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The Relativity of Time

The Relativity of Time
Roger Cohen, a reliable critic of Israel’s policies, particularly under the Netanyahu administration, argues against attacking Iran in a New York Times op-ed today. This issue has regained momentum in light of the recent report by the International Atomic Energy Agency, which concluded that in six months Iran will have enriched uranium to the level needed to produce a nuclear bomb. The report also notes that Iran is actively developing warheads and triggering mechanisms. The findings seemingly lay to rest any notion that Iran, as it has claimed for years, is developing nuclear power for peaceful purposes. However, the report also posits that Iran is still in the early stages of building ballistic missiles to which it would attach its bombs.

Cohen lists a number of repercussions in the event that Israel and/or America attacks Iran’s nuclear facilities, among them a near-certain attack on Israel by Hizbollah and Hamas, which would force Israel to fight its first two-front war in decades; a sharp rise in oil prices, which would hamper an already shaky global economy; and a marked escalation of resentment toward Israel and America in the Muslim world, with an attendant risk of increased terrorism.

Cohen is not wrong on these counts, and the Obama administration must cautiously weigh these factors as it plots its strategy toward Iran. However, after this introduction Cohen proceeds to argue that because Supreme Leader Khamenei is aging, the leadership is divided, and the Iranian regime is unpopular domestically, the best course of action for the West is to impose sanctions and let Iran implode.

Cohen’s unspoken premise is that the Iranian people do not approve of their leaders’ nuclear ambitions. While it may be true that the general public does not want to pick a fight with the West, it is certainly plausible that the Iranian people have always felt threatened and accordingly want to have nuclear insurance. The current theocracy was attacked in its infancy and fought a particularly brutal eight-year war with Iraq that included the use of chemical bombs by Iraq. After the war, Iran initiated and expanded its nuclear program under the more “moderate” regimes of Hashemi Rafsanjani and Mohammad Kahatami. Its insecurity in the region may not have abated, as it constantly jockeys with Saudi Arabia for regional clout. In fact, its unease may have intensified in light of Saudi Arabia’s iron-fisted repression of Shiite uprisings in Bahrain last spring. It is noteworthy that leaders of the Green Revolution in 2009 did not actively protest the ongoing nuclear program. The Iranian people may well look to beleaguered countries like Israel and Pakistan as examples of how nuclear power can serve as an efficient deterrent against longstanding enemies.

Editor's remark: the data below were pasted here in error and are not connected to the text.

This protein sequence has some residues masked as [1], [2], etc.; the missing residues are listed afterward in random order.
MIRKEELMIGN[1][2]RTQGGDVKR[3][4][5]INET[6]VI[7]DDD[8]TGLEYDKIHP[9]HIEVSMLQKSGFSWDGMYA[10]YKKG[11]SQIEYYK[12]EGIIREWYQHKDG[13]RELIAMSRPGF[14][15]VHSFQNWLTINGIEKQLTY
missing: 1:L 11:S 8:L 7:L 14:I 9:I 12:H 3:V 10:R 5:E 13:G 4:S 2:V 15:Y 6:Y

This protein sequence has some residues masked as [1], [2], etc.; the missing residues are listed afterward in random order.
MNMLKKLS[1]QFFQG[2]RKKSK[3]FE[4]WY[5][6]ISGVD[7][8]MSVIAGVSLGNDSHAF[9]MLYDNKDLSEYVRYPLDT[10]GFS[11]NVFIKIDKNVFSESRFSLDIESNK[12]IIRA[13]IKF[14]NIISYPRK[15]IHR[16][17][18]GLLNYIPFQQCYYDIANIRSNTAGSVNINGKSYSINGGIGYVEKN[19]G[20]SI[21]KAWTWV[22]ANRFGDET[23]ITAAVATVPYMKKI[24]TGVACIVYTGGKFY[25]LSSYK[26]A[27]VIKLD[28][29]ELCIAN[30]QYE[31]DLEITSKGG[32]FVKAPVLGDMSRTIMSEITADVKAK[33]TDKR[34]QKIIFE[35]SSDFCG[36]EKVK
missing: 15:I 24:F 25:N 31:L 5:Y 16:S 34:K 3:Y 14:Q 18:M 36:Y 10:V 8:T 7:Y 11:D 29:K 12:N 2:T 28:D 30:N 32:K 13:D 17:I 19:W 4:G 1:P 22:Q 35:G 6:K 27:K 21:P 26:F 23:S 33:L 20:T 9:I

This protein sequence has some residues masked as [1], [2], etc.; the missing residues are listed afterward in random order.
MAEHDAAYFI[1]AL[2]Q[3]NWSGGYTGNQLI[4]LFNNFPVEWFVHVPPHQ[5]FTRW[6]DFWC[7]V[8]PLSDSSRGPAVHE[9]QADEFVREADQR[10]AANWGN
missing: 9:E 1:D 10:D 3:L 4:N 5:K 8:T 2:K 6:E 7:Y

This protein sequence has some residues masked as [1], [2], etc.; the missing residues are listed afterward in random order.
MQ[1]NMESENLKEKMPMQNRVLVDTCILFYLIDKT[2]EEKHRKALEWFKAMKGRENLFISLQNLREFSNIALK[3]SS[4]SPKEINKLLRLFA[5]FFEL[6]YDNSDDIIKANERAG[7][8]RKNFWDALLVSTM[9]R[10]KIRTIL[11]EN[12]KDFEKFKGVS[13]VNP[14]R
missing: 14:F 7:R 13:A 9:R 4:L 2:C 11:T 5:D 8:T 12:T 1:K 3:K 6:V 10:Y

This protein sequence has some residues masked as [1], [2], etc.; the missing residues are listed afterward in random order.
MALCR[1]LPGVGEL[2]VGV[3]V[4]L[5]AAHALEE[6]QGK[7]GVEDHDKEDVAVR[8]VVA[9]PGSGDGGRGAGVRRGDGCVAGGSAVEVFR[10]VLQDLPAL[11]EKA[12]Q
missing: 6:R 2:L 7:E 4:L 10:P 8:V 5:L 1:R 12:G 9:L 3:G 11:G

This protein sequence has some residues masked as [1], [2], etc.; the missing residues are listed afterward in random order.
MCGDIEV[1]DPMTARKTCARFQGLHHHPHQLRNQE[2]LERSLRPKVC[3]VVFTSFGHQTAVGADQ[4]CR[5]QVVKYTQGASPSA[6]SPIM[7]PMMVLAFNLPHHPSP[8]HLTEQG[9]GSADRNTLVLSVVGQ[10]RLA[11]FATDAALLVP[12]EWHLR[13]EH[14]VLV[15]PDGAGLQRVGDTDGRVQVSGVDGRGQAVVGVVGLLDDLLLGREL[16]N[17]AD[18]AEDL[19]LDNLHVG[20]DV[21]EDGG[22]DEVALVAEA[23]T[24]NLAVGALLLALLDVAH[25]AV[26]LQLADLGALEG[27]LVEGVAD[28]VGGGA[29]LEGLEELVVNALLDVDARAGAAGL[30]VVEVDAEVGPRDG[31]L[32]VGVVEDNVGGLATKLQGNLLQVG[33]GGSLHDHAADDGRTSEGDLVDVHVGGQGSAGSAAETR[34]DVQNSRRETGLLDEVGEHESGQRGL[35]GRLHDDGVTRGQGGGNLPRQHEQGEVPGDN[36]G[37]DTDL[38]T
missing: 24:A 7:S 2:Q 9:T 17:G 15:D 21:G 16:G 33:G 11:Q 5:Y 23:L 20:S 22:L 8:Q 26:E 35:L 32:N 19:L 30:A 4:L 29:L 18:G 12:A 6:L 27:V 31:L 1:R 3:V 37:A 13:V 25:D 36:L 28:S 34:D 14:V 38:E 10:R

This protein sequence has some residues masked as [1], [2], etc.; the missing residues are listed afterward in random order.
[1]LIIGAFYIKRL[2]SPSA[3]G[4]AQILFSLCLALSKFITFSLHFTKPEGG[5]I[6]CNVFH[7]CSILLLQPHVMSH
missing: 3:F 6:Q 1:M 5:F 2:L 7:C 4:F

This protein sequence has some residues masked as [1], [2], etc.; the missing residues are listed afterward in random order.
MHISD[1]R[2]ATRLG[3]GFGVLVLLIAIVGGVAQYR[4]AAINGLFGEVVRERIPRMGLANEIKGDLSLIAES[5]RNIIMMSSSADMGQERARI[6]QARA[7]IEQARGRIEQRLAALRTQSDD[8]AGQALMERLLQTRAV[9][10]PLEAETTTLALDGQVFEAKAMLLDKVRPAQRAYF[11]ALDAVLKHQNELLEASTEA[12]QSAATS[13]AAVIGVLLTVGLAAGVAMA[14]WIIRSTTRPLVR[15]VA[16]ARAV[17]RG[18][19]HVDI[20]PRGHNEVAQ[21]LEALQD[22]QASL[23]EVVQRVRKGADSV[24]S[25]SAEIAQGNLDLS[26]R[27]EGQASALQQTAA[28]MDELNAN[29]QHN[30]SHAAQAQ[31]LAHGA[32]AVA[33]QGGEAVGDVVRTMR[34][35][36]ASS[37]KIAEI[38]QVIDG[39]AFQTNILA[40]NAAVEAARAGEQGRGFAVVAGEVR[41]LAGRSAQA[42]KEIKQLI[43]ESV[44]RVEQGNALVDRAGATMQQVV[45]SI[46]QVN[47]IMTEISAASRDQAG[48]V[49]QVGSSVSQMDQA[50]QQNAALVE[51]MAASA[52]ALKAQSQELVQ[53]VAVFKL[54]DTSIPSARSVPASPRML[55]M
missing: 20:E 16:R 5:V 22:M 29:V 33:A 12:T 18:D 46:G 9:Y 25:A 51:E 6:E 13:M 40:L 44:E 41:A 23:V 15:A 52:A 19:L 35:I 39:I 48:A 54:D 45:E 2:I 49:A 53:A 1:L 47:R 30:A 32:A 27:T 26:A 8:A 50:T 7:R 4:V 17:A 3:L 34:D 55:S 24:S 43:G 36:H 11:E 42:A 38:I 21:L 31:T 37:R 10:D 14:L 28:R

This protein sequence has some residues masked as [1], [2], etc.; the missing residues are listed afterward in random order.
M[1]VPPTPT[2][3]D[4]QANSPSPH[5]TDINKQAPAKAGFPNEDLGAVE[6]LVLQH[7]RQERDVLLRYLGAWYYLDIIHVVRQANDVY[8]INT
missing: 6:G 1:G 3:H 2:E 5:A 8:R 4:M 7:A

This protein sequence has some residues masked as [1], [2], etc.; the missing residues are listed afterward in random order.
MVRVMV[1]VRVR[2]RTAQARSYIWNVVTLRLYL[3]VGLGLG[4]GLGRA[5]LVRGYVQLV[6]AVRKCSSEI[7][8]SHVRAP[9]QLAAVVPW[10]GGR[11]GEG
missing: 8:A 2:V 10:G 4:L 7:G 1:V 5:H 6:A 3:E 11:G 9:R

Given this backdrop, Cohen’s assertion that “[t]ime is not on the Islamic Republic’s side” may prove irrelevant. Once nuclear capability is within reach, the populace may strongly support its completion, regardless of any changes in leadership personnel or political system. Given that Iran still appears to have significant hurdles to overcome in its nuclear program, the merits of a military attack by Israel or America on Iran’s nuclear sites at this stage are debatable. Even Netanyahu and Defense Minister Ehud Barak are publicly downplaying the military option in favor of harsher economic sanctions (admittedly in a somewhat cursory and insincere manner). While Israel’s optimal near-term strategy may be tricky, a nuclear-armed Iran would certainly pose an existential threat to Israel. Given this reality, Cohen’s takeaway from the IAEA report-that time is working against Iran, rather than Israel-probably sounds bizarre to most Israelis, and must read like the ramblings of a madman to the Netanyahu administration.

 

Author

Zev Wexler

Zev Wexler is an associate at the law firm of Vinson & Elkins LLP, where he represents investment managers. In 2009, he took a sabbatical year and volunteered as a strategic consultant in Malawi for Millennium Promise, a non-profit organization dedicated to reducing extreme poverty in sub-Saharan Africa. Zev is a board member of American Jewish Committee's ACCESS young leadership program, and serves on the Committee's International Relations Commission. Zev is also a board member of the Microfinance Club of New York. Prior to working at Vinson & Elkins LLP, Zev worked at the law firm of Skadden, Arps, and at the asset manager BlackRock Financial Management. He received a BA in Public Policy from Princeton University and a JD from New York University School of Law, and is a Chartered Financial Analyst (CFA). Zev currently lives in New York.

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